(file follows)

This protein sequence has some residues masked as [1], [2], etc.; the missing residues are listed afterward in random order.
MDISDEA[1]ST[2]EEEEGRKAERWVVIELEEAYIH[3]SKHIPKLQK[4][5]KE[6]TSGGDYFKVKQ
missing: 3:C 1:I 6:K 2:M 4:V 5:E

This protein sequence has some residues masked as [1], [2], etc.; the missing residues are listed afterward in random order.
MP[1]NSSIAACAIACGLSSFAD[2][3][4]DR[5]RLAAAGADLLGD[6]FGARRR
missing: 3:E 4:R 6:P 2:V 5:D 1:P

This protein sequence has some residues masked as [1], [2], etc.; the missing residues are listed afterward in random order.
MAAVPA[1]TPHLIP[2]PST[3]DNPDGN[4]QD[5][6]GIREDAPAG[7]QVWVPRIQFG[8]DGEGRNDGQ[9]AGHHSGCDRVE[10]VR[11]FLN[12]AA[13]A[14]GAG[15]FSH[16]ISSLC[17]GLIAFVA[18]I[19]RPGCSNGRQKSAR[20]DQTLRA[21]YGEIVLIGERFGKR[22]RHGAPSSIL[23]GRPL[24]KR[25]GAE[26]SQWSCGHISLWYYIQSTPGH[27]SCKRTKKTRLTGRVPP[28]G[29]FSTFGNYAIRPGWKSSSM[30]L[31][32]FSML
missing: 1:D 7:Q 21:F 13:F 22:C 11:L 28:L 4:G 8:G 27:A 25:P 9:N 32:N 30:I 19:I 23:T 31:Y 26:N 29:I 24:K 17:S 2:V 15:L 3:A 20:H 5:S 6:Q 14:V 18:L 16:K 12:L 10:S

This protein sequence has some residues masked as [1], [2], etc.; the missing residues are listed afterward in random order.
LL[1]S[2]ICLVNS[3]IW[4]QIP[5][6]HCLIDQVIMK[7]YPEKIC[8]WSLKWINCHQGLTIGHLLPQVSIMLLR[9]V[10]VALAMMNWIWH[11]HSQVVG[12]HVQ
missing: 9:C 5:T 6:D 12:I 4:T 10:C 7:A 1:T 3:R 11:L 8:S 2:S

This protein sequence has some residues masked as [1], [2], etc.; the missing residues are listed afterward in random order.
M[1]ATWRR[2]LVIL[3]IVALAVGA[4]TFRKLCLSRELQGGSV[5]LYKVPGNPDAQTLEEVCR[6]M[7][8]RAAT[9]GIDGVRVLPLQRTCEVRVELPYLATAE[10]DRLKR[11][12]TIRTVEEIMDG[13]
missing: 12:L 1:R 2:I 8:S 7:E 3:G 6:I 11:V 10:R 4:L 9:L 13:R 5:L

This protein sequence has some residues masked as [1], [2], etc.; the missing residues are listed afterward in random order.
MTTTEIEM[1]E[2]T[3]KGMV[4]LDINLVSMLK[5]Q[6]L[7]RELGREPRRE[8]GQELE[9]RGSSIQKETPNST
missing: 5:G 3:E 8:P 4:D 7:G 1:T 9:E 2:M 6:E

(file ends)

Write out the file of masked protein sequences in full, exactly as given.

This protein sequence has some residues masked as [1], [2], etc.; the missing residues are listed afterward in random order.
MDISDEA[1]ST[2]EEEEGRKAERWVVIELEEAYIH[3]SKHIPKLQK[4][5]KE[6]TSGGDYFKVKQ
missing: 3:C 1:I 6:K 2:M 4:V 5:E

This protein sequence has some residues masked as [1], [2], etc.; the missing residues are listed afterward in random order.
MP[1]NSSIAACAIACGLSSFAD[2][3][4]DR[5]RLAAAGADLLGD[6]FGARRR
missing: 3:E 4:R 6:P 2:V 5:D 1:P

This protein sequence has some residues masked as [1], [2], etc.; the missing residues are listed afterward in random order.
MAAVPA[1]TPHLIP[2]PST[3]DNPDGN[4]QD[5][6]GIREDAPAG[7]QVWVPRIQFG[8]DGEGRNDGQ[9]AGHHSGCDRVE[10]VR[11]FLN[12]AA[13]A[14]GAG[15]FSH[16]ISSLC[17]GLIAFVA[18]I[19]RPGCSNGRQKSAR[20]DQTLRA[21]YGEIVLIGERFGKR[22]RHGAPSSIL[23]GRPL[24]KR[25]GAE[26]SQWSCGHISLWYYIQSTPGH[27]SCKRTKKTRLTGRVPP[28]G[29]FSTFGNYAIRPGWKSSSM[30]L[31][32]FSML
missing: 1:D 7:Q 21:F 13:F 22:C 11:L 28:L 4:G 8:G 27:A 25:P 9:N 32:N 30:I 19:I 23:T 31:Y 26:N 29:I 24:K 17:S 2:V 15:L 3:A 20:H 5:S 6:Q 14:V 18:L 16:K 12:L 10:S

This protein sequence has some residues masked as [1], [2], etc.; the missing residues are listed afterward in random order.
LL[1]S[2]ICLVNS[3]IW[4]QIP[5][6]HCLIDQVIMK[7]YPEKIC[8]WSLKWINCHQGLTIGHLLPQVSIMLLR[9]V[10]VALAMMNWIWH[11]HSQVVG[12]HVQ
missing: 9:C 5:T 6:D 12:I 4:T 10:C 7:A 1:T 3:R 11:L 8:S 2:S

This protein sequence has some residues masked as [1], [2], etc.; the missing residues are listed afterward in random order.
M[1]ATWRR[2]LVIL[3]IVALAVGA[4]TFRKLCLSRELQGGSV[5]LYKVPGNPDAQTLEEVCR[6]M[7][8]RAAT[9]GIDGVRVLPLQRTCEVRVELPYLATAE[10]DRLKR[11][12]TIRTVEEIMDG[13]
missing: 12:L 1:R 2:I 8:S 7:E 3:G 6:I 11:V 10:R 4:L 9:L 13:R 5:L

This protein sequence has some residues masked as [1], [2], etc.; the missing residues are listed afterward in random order.
MTTTEIEM[1]E[2]T[3]KGMV[4]LDINLVSMLK[5]Q[6]L[7]RELGREPRRE[8]GQELE[9]RGSSIQKETPNST
missing: 5:G 3:E 8:P 4:D 7:G 1:T 9:E 2:M 6:E